3. Do we use the same criteria to back up to a failed scry like any other GRV?
  4. Does failing to remind your opponent to scry from a spell constitute cheating?

Keep reading, to see what we agreed were the answers!  (Yeah, yeah, it’s a cheap trick to keep your interest … and I’m not afraid to use it, again and again!)

We continue – after pretty much every GP – discussions about how to improve handling of VIPs and sleep-in specials.  Just like the Organizers, we want to ensure the VIP experience is a positive one – but it adds logistical challenges, and no one is an expert at solving them (yet).  We also continue to discuss refinements for the new Deck Check procedures (i.e., not counting 100% of the lists ASAP); overlapping both of those is another continuing discussion about implementing shifts for GP staffs, and yet another continuing discussion about maximizing L1 Judges at GPs.  This turns out to be a not-very-interesting paragraph, but it does occupy a lot of our attention, and represents a significant chunk of those hundreds of messages.  Mostly, we want you to know: yes, we share your concerns, and yes, we are doing something about them!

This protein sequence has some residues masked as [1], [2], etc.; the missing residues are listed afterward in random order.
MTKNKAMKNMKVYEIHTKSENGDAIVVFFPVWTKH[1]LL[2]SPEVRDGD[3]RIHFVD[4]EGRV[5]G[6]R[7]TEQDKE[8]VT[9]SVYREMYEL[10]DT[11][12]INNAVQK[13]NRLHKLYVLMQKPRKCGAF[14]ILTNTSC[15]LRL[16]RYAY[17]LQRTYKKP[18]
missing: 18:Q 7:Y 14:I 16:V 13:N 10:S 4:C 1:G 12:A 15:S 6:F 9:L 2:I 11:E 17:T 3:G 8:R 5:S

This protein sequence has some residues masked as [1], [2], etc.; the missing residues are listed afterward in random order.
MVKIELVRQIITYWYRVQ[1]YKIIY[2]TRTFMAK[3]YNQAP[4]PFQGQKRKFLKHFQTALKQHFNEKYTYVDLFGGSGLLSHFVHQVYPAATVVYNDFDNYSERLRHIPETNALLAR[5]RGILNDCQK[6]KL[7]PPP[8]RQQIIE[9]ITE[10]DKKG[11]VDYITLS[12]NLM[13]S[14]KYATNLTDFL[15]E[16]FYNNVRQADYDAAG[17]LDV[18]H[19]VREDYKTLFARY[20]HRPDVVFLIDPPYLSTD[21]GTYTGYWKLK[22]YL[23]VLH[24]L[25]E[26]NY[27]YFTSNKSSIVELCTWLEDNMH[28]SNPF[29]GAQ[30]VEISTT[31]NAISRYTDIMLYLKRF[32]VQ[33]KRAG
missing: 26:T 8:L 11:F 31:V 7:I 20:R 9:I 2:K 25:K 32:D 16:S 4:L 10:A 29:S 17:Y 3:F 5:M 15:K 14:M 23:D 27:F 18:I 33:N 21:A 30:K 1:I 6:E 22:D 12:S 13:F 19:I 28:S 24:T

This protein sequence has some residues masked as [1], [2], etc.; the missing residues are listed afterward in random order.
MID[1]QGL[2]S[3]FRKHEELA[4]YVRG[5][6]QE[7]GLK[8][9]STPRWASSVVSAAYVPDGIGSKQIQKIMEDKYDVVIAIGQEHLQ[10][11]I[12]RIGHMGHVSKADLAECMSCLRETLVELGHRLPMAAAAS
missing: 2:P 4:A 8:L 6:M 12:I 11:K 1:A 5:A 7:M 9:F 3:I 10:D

Speaking of not-very-interesting paragraphs: we looked at the changes in the latest IPG:yawn Kind of ho-hum, right?  Well, no, not really – there’s a couple interesting changes.  (OK, “interesting” is a matter of perspective…)  For one, the MT wording was updated to make it clear that, if you just resolve them when remembered, they’re resolved when a player would get priority (and not some imaginary point prior to untap, enabling a forgotten AEtherling to reappear in time to avoid Summoning Sickness).  And, of course, that subtle distinction between “extra” turns and “additional” turns.

Andy shared a disturbing set of statistics, re: the (lack of) correlation between DQs entered in Reporter and Investigations in the Judge Center.  As it happens, there’s entries on either side missing their corresponding entry – i.e., DQ offenses recorded in Reporter w/o an Investigation, and Investigations entered w/o an offense in Reporter.  Let me stress this point: make sure that you complete the work on all DQs.  Make sure the SK enters the infraction & penalty correctly in Reporter, and make sure you enter the Investigation in Judge Center.